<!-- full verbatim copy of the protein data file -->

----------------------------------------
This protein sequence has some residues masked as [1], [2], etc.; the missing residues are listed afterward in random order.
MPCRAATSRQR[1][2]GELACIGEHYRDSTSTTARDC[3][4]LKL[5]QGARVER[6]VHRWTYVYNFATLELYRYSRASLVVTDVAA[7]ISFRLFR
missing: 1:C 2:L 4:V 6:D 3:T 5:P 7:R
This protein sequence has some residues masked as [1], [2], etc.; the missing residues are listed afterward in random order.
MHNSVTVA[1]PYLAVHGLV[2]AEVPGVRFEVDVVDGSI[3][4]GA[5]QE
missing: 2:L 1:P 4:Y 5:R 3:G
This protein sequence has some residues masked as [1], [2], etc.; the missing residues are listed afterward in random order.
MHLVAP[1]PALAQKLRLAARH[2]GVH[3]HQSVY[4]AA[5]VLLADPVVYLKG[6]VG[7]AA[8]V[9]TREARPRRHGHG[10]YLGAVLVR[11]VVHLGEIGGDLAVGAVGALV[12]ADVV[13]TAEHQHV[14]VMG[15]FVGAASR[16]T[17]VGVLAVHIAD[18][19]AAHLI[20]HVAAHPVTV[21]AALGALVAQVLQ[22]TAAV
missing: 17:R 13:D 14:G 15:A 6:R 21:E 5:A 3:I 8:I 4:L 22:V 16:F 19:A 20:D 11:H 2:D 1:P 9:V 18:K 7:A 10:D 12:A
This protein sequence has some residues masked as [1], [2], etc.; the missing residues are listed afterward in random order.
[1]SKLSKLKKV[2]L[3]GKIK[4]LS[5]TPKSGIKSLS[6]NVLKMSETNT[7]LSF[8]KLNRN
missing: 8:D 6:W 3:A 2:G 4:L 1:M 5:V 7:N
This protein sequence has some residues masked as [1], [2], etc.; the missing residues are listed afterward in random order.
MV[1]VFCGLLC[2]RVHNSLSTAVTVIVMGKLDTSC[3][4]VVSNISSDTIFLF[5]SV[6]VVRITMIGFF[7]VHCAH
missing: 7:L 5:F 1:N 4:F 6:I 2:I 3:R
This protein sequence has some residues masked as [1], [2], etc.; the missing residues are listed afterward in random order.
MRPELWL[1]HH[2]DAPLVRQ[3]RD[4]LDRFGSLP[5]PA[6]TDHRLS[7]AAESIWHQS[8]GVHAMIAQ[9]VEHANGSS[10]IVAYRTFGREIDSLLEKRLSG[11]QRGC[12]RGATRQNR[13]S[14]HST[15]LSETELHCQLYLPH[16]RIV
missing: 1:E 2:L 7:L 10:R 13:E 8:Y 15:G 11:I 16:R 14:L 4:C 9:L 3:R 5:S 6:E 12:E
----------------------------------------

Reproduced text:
This protein sequence has some residues masked as [1], [2], etc.; the missing residues are listed afterward in random order.
MPCRAATSRQR[1][2]GELACIGEHYRDSTSTTARDC[3][4]LKL[5]QGARVER[6]VHRWTYVYNFATLELYRYSRASLVVTDVAA[7]ISFRLFR
missing: 1:C 2:L 4:V 6:D 3:T 5:P 7:R
This protein sequence has some residues masked as [1], [2], etc.; the missing residues are listed afterward in random order.
MHNSVTVA[1]PYLAVHGLV[2]AEVPGVRFEVDVVDGSI[3][4]GA[5]QE
missing: 2:L 1:P 4:Y 5:R 3:G
This protein sequence has some residues masked as [1], [2], etc.; the missing residues are listed afterward in random order.
MHLVAP[1]PALAQKLRLAARH[2]GVH[3]HQSVY[4]AA[5]VLLADPVVYLKG[6]VG[7]AA[8]V[9]TREARPRRHGHG[10]YLGAVLVR[11]VVHLGEIGGDLAVGAVGALV[12]ADVV[13]TAEHQHV[14]VMG[15]FVGAASR[16]T[17]VGVLAVHIAD[18][19]AAHLI[20]HVAAHPVTV[21]AALGALVAQVLQ[22]TAAV
missing: 17:R 13:D 14:G 15:A 6:R 21:E 5:A 3:I 8:I 4:L 22:V 16:F 19:A 20:D 11:H 2:D 1:P 9:V 18:K 7:A 10:D 12:A
This protein sequence has some residues masked as [1], [2], etc.; the missing residues are listed afterward in random order.
[1]SKLSKLKKV[2]L[3]GKIK[4]LS[5]TPKSGIKSLS[6]NVLKMSETNT[7]LSF[8]KLNRN
missing: 8:D 6:W 3:A 2:G 4:L 1:M 5:V 7:N
This protein sequence has some residues masked as [1], [2], etc.; the missing residues are listed afterward in random order.
MV[1]VFCGLLC[2]RVHNSLSTAVTVIVMGKLDTSC[3][4]VVSNISSDTIFLF[5]SV[6]VVRITMIGFF[7]VHCAH
missing: 7:L 5:F 1:N 4:F 6:I 2:I 3:R
This protein sequence has some residues masked as [1], [2], etc.; the missing residues are listed afterward in random order.
MRPELWL[1]HH[2]DAPLVRQ[3]RD[4]LDRFGSLP[5]PA[6]TDHRLS[7]AAESIWHQS[8]GVHAMIAQ[9]VEHANGSS[10]IVAYRTFGREIDSLLEKRLSG[11]QRGC[12]RGATRQNR[13]S[14]HST[15]LSETELHCQLYLPH[16]RIV
missing: 1:E 2:L 7:L 10:R 13:E 8:Y 15:G 11:I 16:R 14:L 4:C 9:L 3:R 5:S 6:E 12:E